Dear Ms. Krupich,
Well, hello, there. It’s been a very long time. You were my 5th grade teacher. You taught the class in which I met my lifelong friend, Kelly. I remember, back then, thinking you were so mean and that I got such a bad teacher for 5th grade. Kids are really atrocious at that age, I commend you for choosing to deal with them.
In reality, you were an excellent teacher. I learned a great deal in your class, but most importantly, I remember how you pushed me, how you challenged me. I am certain I didn’t appreciate it at the time, but looking back, having someone recognize that I could do more than I was doing; that I could do it on my own, was life changing. You used to send me to the library, on my own, when the class was working on something I had finished or something that was too easy for me and you’d make me get a book to read. It had to be a challenging book, nothing too easy for me.
I think I read more that year than any other year of schooling.
But I also learned to work productively on my own. And I’m sure it didn’t hurt my future choice of career to have someone insist that boredom wasn’t possible when a library is near. I still believe that, by the way.
Fifth grade was also the year I won the spelling bee. It also happened to be the year my brothers won as well, but this is more about me. You encouraged that and rooted for me and I won in our class and then against all the other 5th graders in the school. Because you pushed me.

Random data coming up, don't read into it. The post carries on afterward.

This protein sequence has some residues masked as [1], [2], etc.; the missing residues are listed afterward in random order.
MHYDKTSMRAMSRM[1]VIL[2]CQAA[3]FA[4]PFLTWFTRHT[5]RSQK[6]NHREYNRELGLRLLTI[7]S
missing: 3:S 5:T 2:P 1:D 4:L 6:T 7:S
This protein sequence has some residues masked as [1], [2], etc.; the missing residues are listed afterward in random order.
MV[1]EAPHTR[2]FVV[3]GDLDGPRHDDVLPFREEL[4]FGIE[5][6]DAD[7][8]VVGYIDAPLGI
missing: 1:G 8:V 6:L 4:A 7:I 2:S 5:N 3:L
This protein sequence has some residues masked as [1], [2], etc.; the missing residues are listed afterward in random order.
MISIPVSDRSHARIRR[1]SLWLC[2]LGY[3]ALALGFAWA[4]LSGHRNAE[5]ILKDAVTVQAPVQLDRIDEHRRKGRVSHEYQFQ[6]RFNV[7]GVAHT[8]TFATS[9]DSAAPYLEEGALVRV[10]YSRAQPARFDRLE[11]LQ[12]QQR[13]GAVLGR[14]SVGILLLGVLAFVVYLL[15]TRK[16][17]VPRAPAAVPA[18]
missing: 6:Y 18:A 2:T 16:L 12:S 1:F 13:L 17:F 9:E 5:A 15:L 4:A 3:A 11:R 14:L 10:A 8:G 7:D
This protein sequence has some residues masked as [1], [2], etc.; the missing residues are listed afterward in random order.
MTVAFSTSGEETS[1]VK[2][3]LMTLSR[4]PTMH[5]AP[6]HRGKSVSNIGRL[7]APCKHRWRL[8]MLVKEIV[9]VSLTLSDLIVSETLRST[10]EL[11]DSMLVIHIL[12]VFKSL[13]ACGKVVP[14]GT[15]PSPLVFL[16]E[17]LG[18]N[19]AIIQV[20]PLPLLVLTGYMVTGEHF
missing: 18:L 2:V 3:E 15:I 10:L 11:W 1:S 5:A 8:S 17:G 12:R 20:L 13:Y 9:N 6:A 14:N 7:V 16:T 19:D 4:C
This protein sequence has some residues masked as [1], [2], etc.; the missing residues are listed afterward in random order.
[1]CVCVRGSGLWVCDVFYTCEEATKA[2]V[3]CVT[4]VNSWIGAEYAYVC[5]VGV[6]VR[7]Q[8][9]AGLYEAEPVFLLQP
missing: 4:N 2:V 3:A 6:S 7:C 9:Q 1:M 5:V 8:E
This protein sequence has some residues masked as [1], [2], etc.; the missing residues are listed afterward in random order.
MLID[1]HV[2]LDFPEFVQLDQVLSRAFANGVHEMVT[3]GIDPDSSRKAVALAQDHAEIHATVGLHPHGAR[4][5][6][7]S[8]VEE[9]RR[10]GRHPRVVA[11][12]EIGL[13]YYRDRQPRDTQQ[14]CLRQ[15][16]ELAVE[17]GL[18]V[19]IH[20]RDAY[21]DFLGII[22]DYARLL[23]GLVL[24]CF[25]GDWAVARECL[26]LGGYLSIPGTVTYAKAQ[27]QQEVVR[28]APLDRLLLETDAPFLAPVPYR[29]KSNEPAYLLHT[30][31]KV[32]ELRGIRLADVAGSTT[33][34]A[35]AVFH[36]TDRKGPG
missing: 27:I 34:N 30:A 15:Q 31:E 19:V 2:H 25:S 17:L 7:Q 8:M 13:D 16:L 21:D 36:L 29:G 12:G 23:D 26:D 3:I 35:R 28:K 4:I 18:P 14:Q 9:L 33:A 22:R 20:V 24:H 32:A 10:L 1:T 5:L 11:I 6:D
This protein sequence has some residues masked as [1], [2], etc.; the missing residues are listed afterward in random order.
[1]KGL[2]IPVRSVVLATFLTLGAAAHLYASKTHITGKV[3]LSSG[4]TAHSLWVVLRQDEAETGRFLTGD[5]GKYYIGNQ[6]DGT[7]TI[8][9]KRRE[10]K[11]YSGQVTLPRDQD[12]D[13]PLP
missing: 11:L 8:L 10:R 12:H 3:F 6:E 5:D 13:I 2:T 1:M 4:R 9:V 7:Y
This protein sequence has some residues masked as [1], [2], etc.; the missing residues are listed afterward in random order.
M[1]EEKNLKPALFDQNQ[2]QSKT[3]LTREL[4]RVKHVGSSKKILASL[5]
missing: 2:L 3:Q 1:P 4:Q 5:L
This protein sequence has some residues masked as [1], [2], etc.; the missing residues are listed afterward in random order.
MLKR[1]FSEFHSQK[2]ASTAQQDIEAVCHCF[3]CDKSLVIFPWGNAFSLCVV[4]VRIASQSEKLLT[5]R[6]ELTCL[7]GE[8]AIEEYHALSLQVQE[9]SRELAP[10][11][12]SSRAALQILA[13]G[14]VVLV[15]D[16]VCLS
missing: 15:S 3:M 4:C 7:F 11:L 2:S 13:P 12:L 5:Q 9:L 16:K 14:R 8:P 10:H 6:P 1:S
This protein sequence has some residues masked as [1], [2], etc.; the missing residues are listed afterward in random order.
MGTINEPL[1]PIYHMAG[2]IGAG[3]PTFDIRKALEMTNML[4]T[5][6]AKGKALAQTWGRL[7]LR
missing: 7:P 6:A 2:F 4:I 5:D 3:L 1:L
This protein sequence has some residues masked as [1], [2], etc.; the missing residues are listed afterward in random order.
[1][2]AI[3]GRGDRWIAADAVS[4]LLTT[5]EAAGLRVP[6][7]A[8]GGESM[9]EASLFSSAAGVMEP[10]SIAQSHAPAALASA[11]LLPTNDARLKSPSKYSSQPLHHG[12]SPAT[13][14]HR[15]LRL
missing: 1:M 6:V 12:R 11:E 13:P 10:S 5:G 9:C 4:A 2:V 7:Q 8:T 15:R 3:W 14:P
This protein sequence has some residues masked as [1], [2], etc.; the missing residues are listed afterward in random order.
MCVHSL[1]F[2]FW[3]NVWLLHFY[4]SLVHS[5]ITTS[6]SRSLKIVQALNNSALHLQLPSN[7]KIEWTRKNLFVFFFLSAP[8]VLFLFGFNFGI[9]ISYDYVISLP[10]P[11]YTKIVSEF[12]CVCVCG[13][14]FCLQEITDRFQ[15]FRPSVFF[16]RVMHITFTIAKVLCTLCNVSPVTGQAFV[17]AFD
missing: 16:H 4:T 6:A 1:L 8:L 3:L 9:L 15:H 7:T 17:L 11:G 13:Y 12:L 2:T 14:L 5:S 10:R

I’m grateful, all these years later, that you were strict and firm, that you forced me to work up to my potential, rather than up to the standards defined for me. I’m sorry if I was a pain. I hope I wasn’t. If you remember me at all, I hope that you remember a smart, well-read little girl who worked hard for you. I hope you remember the little girl who met her best friend in your class. I hope you remember the little girl who joined, after your encouragement, Odyssey of the Mind, to further improve her intellect.
I remember that you wore a lot of red. Maybe that’s not even true, but in my mind, you always wore red. I remember that you always had painted fingernails. I remember that you seemed so old, but were probably about the age I am now. I remember that my mother always really liked you. And that she wanted to make you a bookmark (cross stitch, maybe?) as a teacher gift but that she never finished it. I am willing to bet that she still has that half finished bookmark tucked away somewhere.
You’ll never get it, but you should know that you were meant to have it. I think it had an apple on it.
I would love to run into you again someday, to reconcile the woman, the teacher, with what I remember. If I ever do, I’ll buy you a cup of coffee. And a bookmark. Seems I owe you…
Thank you for being part of my life,
(to see why I am doing this, read here)